While the distinction sometimes presents a false dichotomy of priorities in Jewish education, as I and many others find great meaning and even holiness in combing through archives and examining history, the framework is quite helpful in framing what to prioritize. He memorably suggests that “the Holocaust has already engendered more historical research than any single event in Jewish history, but I have no doubt whatever that its image is being shaped not at the historian’s anvil, but in the novelist’s crucible” (98). Here he emphasizes how the legacy of the Holocaust will live on most by the way that the stories are told, both through the literature that it engenders and the rituals that are enacted for communal commemorations.
How much more is this sentiment true when fostering active love of Jewish learning and Jewish living. Our learning must reach toward transcendence and meaning, of conversation and deep connection between people, individuals and the text, and introspection about a life of faith. Fostering classroom environments that engage core questions of existence, leading with empathy, vulnerability and deep care, creates ties within the classroom and well beyond it, as well, living memory into the future.
Windows Outward and Inward
The medium of featuring the quote on translucent windows also speaks to the Talmudic mandate that all prayer spaces must have windows:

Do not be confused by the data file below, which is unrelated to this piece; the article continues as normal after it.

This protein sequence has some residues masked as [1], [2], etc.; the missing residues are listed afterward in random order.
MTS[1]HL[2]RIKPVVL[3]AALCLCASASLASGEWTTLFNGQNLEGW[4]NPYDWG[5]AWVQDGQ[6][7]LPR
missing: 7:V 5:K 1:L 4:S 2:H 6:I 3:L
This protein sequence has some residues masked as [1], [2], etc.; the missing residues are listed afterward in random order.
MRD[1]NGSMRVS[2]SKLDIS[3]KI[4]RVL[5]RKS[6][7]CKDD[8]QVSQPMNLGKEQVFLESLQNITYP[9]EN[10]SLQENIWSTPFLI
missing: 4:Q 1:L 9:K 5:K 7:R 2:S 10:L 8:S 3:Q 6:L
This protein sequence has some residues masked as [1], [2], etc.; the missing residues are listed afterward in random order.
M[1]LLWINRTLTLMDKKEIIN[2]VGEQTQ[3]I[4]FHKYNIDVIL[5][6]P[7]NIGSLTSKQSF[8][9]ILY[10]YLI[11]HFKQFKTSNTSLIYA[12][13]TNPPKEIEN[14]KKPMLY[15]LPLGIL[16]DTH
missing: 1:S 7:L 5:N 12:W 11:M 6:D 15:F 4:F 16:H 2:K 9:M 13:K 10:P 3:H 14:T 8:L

Rabbi Chiya bar Abba said in the name of Rabbi Yochanan: “A person should only pray in a house with windows, as it says: ‘And the windows of his upper chamber were open toward Jerusalem’ (Daniel 6:11).” (Brachot 34b)
Rashi notes that “looking out at the heavens and seeing the grandeur of the created order subdues the heart to God.”
But in addition to allowing the worshipper to look outward, windows also are important because they let light into the room. Windows ensure that we are ever present to the events of the world, allowing them to be a part of who we are as learners and as Jews. But it is not that we just read the news and we watch the trail of headlines on our phones. In a prism, light enters one end and refracts to create a rainbow of new light.
In his book Attuned Learning, Elie Holzer quotes Rabbi Yaakov Tzvi Mecklenburg that “the similarity of panim [face] and p’nim [inside] reflects the intertwinement of the external and the internal, the seen and the concealed. Panim also carries a relational meaning: its root consonants can also form the verb lifnot el — ‘to turn toward,’ ‘to face,’ or, in a broader sense, ‘to address’” (126).
In the ideal sense, that is what our learning does: It fosters memory and relationship. We engage the world around us through the language of our texts. Light comes in from the outside, and throughout our learning, we have a new language to speak about a specific situation.
Like the windows that are required in a prayer space, these are the windows of our beit sefer, our school, our beit midrash, our house of study. Light shines in through windows, and our words of Torah travel out of them as well.
But there’s another character to windows. They are translucent, allowing light to pass through them, and also reflect objects or people in front of them. In this way, as we climb the stairs, we see visually what we can feel intangibly: We are reflected in the words of Torah. It is a living metaphor.
The words of Torah are a part of you. And you are a part of them.
This is a message for all who enter our building, teachers, students, alumni and guests alike. The words bring together the community in shared learning, memory and purpose.